It’s easy to assume that the gray-haired guy in the sweater vest might not be the best choice for heading up your social media department. But making assumptions about people based on their age might be keeping you from getting the most out of your workers.
Judging people based solely on their age is resulting in lost knowledge, higher turnover and other productivity-clogging problems, new research has found.
The study says firms often misfire when trying to mend generational divides, relying on broad stereotypes associated with Baby Boomers or Generation Xers.
“Our message is the problem isn’t that simple and there are no one-size-fits-all solutions,” said Aparna Joshi, a University of Illinois labor and employment relations professor who led the study. “Just as we don’t want to take simplistic approaches to race and gender issues, we shouldn’t automatically assume that a gray-haired man isn’t on Facebook or good at technology. Assumptions based solely on age can lead to some very faulty conclusions and missteps.”
She says an analysis of research dating back decades found that three primary factors could help breed generational factions in the workplace that can keep employees from interacting and sharing knowledge.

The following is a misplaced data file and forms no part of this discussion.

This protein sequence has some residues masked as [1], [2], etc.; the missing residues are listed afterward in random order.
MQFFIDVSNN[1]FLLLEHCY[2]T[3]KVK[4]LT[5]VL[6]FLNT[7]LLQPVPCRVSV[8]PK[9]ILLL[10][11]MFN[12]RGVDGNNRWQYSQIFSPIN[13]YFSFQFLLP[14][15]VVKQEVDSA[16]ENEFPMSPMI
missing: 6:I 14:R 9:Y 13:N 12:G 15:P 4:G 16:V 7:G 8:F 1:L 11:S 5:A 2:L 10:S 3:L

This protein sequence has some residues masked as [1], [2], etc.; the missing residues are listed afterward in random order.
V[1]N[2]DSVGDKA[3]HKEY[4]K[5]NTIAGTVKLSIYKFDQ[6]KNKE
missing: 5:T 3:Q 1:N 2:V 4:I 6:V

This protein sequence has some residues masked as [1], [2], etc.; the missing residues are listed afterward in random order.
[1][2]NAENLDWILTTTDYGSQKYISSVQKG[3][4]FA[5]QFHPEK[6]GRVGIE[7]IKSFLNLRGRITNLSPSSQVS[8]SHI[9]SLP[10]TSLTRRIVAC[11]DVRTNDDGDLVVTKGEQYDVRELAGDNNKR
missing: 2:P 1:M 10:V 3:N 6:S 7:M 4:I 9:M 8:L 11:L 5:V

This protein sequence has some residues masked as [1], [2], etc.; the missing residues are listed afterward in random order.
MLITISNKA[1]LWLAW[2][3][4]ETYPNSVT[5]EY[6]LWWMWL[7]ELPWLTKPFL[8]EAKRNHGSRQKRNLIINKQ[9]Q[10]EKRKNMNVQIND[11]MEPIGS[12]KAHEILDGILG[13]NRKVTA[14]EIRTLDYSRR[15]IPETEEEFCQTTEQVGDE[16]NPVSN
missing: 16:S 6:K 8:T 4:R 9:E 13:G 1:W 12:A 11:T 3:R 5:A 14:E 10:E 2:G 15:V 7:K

- Age is one factor, but goes beyond broad labels such as Baby Boomers, which spans a nearly 20-year age range, according to the study. Scholars have found that within generations, people are further defined by significant events that occur on the path to adulthood, such as World War II, President Kennedy’s assassination or the 9-11 terrorist attacks. Those events leave a lasting impression that spawns generational subgroups, making broad characterizations of entire generations dicey at best.
- Generational factions also can emerge based on when employees start work with a firm, similar to the lifelong bonds formed by soldiers during boot camp or deployments, the study found. Because those factions can include workers of all ages, the study says age-based solutions to unite those workers with colleagues are ill conceived.
- Workers also can form factions based on their work duties, such as a top management team representing a generation of leaders who may be replaced by a new generation or a supervisor working with a subordinate who could ultimately take over his or her job. Those bonds also create multi-generational groups that defy age-based solutions, according to the study.
The bottom line is that knocking down walls that divide workers can pay off big for companies, Joshi said.
“I think the basic generational challenge lies in assumptions made about what each group - for instance, older generations consider younger generations too naive or the younger generations considers the other redundant,” Joshi told BusinessNewsDaily in an email. “Organizations have much to gain by simply recognizing that each generation represents a silo of knowledge, skills, and experiences that can potentially be transferred to the other.
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